To wrap up our round-up of awesome open source packages, and to get back to business, our final selection for the year is NextCloud. NextCloud started out as an open source Dropbox replacement, but today it can also replace Google Office, Office 365, and much more.
At its heart, NextCloud is about document sharing. You can easily sync files across all your computers, and make them available on your mobile phone. You can pick any set of folders to sync on each device.
But where NextCloud excels is sharing outside your organization. You can easily create anonymous drop folders, share folders through a single link, password protected or not, and add an expiration date.
The people you share with don't even need an account! Just send them a link and they can start interacting with you straight away.
But that's just the start of what NextCloud has to offer.
Easy Collaborative editing
If you share a document or spreadsheet with anybody, even those just using a link, if they have editing access you can load the document in a collaborative editor. There are several different options for this, installable with various NextCloud plugins.
The best one we've found is called OnlyOffice, which has decent compatibility with the same file formats Microsoft Office 365 uses.
With OnlyOffice loaded inside NextCloud, you can easily invite people to work on documents at the same time!
Automatic photo backup
Another really great reason to use NextCloud is for your photos. The Android and iOS apps can be set up to automatically back up all the photos you take to your cloud instance. In our family, we share each other's photo folders to other family members, and they all show up on a photos tab in NextCloud:
NextCloud has recently added Albums and Collaborative Albums to the options, allowing you and others to create albums to share with a particular group, or make public.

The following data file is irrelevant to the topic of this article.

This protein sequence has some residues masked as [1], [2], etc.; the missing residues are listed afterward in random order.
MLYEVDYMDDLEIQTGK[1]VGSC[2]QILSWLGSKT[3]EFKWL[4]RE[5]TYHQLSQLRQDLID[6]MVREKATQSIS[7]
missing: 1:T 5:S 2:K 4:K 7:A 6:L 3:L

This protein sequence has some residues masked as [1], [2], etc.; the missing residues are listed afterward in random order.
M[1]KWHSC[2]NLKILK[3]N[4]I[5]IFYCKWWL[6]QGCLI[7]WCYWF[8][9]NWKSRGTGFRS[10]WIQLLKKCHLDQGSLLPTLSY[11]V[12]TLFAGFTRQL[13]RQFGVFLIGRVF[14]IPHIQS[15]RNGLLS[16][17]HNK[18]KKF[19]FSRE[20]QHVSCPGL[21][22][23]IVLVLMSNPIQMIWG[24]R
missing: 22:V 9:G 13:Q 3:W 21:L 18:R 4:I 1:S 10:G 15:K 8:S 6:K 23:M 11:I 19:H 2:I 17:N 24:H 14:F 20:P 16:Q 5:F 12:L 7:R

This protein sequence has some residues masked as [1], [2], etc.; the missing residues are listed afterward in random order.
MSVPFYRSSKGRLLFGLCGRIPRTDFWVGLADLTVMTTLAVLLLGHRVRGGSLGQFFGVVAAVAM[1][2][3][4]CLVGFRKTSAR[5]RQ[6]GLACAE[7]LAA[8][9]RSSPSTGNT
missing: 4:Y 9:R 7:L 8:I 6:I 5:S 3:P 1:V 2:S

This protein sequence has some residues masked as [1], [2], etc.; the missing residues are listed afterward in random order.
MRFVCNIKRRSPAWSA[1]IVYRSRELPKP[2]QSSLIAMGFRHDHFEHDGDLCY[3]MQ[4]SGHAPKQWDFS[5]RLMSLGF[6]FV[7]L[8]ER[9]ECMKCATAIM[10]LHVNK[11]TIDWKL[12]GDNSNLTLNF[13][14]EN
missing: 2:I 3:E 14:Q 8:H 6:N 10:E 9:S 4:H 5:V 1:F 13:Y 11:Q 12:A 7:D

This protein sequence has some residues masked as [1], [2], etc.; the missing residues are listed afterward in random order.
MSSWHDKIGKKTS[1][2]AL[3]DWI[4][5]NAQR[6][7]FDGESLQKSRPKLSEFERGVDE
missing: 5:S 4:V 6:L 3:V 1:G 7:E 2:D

Schedule an appointment
I wrote about switching from Google Calendars to NextCloud calendars a few months back, but NextCloud calendars also have a scheduling side we've started using. Instead of going back and forth a bunch of times to find a timeslot that works, you can set up a general appointment slot, with a bunch of different options. You can provide a general description, standing location (e.g. a persistent Zoom meeting), a duration, any time you need before or after an event, and a maximum number of slots per day. You can designate any set of calendars to check for conflicts, and how far ahead someone can book.
The result is a link you can share to allow people to set up a meeting on your calendar.
Another Federated Service
One final benefit to highlight with NextCloud, is that individual NextCloud instances can talk to each other. If you have a NextCloud server, and I have a NextCloud server, I can share documents directly with you, through your instance, without making them available to the public or through a link.
Again, this is just scratching the surface of what you can do with NextCloud. There are hundreds of add-ons available, to integrate with all sorts of other services. And like the other software we've highlighted, it's all free/open source software you can run yourself, or hire any number of vendors to run and manage for you.
NextCloud is an amazing software package for all kinds of business and personal needs. Before you go sign up for some sketchy software as a service that might get shut down after getting acquired, see if you can find a way to do it with free/open source software. For a surprising number of things you need to do in your business, you can do them in NextCloud.